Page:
On October 7th, 2016, the Nobel committee awarded Colombia’s el presidente, Juan Manuel Santos, the Nobel Peace Prize. It was only five days after the peace referendum in Colombia which was rejected by 50.2% of the valid vote. Having been underestimating the concerns of the “no” camp, Santos was criticized; some Colombian intellectuals even raised their voices and expected him to resign. Thanks to the Nobel Peace Prize, however, Santos comes out of the crisis stronger. He will most likely strengthen his hand against the leader of “no” campaign, former President Álvaro Uribe, as well as against the Revolutionary Armed Forces of Colombia (FARC). Now it is his turn to use his prestige and power to generate a more convincing agreement. In other words, the Nobel Prize will likely enable him to succeed in the second round.
Colombia has been under subversive civil war with the FARC for more than a half century; it did not seem possible to win the war militarily. There have been various attempts to end the longest and bloodiest civil war in the Western hemisphere, but none of them could ensure a sustained peace and stability. The Santos government initiated a peace process in September 2012 and has been negotiating for four years to end the civil war with the FARC. Many have supported the peace process; but there were also concerns questioning the justice of the agreement owing to the uncertainty of punishments and representation of FARC members in Congress.
Significant number of surveys expected 60% or above “yes” votes for the peace agreement (For details, here). On October 2nd, however, Colombian voters vetoed the agreement by a narrow margin. Because of the lower turnout or the underestimation of the “no” camp, the result was an unpleasant surprise for the government. Daniel Raisbeck claimed that Santos “is in exactly the same position as Cameron after the vote that led to Brexit” (Here). The political context was about to enable Former President Álvaro Uribe to regain his political power to take his place in renegotiating the deal. It would likely to be an end to the Santos government. Santos did not give in; he declared, “We will continue putting all our efforts to pass on to future generations a country like we all deserve: A COUNTRY IN PEACE.” The good news is that FARC also seems to be committed to make peace. After the defeat at the polls, the rebel leader Timochenko said “We will continue to use words as our only weapons…Peace will triumph” (Here).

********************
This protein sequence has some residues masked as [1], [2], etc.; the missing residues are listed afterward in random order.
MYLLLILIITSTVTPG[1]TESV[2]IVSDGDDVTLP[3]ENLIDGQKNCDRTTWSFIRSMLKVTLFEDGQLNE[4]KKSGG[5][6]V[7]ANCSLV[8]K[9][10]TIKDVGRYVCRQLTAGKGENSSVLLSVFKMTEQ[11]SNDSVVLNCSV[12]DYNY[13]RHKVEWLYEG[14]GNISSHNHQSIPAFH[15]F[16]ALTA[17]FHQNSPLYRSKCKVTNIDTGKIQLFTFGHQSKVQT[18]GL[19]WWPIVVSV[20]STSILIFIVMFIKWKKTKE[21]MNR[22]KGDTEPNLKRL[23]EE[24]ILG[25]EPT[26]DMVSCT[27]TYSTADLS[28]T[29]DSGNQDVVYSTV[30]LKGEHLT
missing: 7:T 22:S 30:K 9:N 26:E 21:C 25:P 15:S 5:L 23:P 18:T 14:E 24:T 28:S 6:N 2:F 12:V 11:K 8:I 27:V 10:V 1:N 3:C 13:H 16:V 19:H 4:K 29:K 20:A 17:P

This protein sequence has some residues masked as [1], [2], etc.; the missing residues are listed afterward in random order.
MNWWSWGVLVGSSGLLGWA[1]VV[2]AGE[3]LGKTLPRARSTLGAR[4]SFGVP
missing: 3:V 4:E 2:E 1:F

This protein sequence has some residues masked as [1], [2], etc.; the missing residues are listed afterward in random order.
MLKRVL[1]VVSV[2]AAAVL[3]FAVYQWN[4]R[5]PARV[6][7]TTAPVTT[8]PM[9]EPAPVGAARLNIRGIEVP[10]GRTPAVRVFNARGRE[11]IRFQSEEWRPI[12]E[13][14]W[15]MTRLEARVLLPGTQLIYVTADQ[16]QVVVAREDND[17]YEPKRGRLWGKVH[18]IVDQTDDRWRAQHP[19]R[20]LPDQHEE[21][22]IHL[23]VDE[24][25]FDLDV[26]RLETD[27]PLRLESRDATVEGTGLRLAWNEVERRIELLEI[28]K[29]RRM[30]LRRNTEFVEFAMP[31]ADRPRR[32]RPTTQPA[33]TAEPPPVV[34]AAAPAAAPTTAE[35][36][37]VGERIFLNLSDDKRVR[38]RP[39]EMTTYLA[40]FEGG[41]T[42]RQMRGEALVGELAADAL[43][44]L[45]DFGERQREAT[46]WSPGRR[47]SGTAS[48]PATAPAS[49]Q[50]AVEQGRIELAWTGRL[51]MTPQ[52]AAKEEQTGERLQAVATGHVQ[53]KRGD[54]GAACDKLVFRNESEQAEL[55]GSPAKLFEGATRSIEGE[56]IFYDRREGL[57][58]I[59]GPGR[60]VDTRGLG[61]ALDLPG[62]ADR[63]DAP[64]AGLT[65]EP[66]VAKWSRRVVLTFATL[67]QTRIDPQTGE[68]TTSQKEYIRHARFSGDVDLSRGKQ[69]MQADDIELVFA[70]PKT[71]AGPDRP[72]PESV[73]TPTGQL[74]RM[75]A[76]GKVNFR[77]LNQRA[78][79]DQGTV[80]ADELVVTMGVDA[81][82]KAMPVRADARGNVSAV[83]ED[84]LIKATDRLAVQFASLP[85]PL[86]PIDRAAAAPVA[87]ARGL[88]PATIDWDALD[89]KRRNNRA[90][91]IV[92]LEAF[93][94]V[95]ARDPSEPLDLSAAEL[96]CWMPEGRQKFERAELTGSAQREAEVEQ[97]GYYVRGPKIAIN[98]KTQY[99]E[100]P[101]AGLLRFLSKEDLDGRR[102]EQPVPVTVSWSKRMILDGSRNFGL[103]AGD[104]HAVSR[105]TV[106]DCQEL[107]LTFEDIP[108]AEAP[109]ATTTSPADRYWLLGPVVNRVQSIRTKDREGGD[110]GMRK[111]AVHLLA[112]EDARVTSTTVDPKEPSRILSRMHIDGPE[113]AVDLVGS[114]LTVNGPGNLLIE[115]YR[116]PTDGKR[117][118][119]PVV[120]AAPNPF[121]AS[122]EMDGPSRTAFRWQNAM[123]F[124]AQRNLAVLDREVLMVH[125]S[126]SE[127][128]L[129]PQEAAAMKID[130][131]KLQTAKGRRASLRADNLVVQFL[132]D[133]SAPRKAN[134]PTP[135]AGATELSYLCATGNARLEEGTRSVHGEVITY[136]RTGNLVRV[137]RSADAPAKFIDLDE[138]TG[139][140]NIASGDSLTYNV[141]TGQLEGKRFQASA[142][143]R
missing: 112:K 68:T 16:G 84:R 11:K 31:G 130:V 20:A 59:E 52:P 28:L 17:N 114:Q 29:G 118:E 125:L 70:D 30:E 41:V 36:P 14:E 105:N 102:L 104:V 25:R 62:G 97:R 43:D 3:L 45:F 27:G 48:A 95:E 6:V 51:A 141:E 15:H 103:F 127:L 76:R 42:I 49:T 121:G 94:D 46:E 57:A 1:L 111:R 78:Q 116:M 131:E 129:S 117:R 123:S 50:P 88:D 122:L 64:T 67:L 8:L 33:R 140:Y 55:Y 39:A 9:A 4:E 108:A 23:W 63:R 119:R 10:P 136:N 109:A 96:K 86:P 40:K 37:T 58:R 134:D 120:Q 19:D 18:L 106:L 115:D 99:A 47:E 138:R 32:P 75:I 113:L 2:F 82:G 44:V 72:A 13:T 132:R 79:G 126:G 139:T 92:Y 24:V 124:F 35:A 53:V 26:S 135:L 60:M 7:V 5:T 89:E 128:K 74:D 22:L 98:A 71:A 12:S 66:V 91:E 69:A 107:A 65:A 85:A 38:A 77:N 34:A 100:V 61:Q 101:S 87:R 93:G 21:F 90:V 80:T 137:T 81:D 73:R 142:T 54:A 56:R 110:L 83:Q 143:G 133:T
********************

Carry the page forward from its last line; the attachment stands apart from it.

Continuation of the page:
There are number of lessons that should be drawn from Colombian ongoing experience. In the national surveys, public support for the FARC is much less than 5% of the population; it does not have a democratic legitimacy though there might be an ideological one. The public veto further weakened its legitimacy. New agreement should involve more public satisfaction, as Javier Corrales and Daniel Altschuler wrote; “voters with relatively low levels of satisfaction can often behave recklessly at the polls”(Here).
Another lesson is that the role of international actors is undeniable. Yet the international aid does not necessarily mean material support. Especially in anti-imperialist contexts, substantial proportion of citizens would have difficulty understanding the intention of dominant powers and they are so cynical about foreign aid. In such contexts, non-material support is more effective. Verbal and moral support, how the Nobel Peace Prize functions for, is the source of legitimacy, prestige and pride. Sometimes promoting peace is just promoting peace.
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Originally published at Huffington Post on 10/08/2016. Available here!